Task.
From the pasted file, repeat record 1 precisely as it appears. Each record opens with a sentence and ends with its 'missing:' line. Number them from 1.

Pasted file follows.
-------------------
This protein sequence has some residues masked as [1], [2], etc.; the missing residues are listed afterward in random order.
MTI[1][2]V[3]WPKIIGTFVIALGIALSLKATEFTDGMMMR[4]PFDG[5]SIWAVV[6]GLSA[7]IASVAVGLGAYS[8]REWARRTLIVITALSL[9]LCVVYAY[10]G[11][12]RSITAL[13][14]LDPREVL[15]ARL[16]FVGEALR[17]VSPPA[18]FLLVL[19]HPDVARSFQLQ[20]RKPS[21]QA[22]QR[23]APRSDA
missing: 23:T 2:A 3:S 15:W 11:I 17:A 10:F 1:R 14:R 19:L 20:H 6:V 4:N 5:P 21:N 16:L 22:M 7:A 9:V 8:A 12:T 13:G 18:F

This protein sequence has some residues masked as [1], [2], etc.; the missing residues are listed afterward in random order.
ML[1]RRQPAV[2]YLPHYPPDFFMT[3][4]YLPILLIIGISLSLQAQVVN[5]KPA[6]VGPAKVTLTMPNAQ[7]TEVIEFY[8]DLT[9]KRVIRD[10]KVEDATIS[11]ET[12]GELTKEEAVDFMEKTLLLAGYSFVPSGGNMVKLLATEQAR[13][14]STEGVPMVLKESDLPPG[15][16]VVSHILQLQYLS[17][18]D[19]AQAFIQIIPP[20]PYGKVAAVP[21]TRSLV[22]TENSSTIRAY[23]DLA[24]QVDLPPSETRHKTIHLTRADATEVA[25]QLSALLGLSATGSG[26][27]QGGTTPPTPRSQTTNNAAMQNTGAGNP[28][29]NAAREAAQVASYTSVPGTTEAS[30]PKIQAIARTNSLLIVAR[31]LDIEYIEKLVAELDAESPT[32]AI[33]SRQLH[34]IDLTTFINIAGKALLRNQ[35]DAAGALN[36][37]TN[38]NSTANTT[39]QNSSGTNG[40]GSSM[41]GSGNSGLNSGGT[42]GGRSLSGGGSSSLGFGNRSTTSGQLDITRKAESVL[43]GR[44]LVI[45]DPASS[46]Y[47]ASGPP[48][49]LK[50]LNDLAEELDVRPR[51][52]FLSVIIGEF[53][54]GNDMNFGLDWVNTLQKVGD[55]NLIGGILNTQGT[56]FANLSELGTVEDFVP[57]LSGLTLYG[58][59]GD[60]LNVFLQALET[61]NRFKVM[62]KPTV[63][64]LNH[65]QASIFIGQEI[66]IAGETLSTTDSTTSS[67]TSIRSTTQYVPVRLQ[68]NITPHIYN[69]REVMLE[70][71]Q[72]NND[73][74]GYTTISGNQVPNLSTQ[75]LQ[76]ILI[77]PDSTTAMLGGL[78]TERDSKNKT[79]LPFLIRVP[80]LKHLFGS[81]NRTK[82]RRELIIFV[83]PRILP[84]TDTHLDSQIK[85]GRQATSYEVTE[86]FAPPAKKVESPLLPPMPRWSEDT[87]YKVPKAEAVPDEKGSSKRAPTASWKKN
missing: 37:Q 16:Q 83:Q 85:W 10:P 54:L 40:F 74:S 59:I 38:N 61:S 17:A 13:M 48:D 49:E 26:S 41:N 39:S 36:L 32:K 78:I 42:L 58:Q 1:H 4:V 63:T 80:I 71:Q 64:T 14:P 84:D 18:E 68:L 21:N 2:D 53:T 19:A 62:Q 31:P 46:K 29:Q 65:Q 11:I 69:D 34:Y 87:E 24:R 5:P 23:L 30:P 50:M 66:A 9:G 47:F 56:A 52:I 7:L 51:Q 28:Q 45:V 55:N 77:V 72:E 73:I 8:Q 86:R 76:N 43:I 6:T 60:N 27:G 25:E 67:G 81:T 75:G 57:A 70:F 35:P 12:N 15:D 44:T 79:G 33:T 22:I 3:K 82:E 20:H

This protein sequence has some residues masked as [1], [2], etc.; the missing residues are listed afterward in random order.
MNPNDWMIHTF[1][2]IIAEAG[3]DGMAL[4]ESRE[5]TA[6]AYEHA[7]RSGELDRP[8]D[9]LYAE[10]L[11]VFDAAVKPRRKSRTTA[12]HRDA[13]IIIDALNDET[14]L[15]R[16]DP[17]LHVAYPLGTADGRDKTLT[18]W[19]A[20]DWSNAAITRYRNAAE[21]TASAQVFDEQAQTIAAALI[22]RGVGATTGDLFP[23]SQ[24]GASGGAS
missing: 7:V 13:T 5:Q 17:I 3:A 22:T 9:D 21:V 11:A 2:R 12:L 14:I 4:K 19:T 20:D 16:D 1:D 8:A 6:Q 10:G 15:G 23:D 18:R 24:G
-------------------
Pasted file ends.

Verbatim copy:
This protein sequence has some residues masked as [1], [2], etc.; the missing residues are listed afterward in random order.
MTI[1][2]V[3]WPKIIGTFVIALGIALSLKATEFTDGMMMR[4]PFDG[5]SIWAVV[6]GLSA[7]IASVAVGLGAYS[8]REWARRTLIVITALSL[9]LCVVYAY[10]G[11][12]RSITAL[13][14]LDPREVL[15]ARL[16]FVGEALR[17]VSPPA[18]FLLVL[19]HPDVARSFQLQ[20]RKPS[21]QA[22]QR[23]APRSDA
missing: 23:T 2:A 3:S 15:W 11:I 17:A 10:F 1:R 14:R 19:L 20:H 6:V 4:N 5:P 21:N 16:L 22:M 7:A 9:V 8:A 12:T 13:G 18:F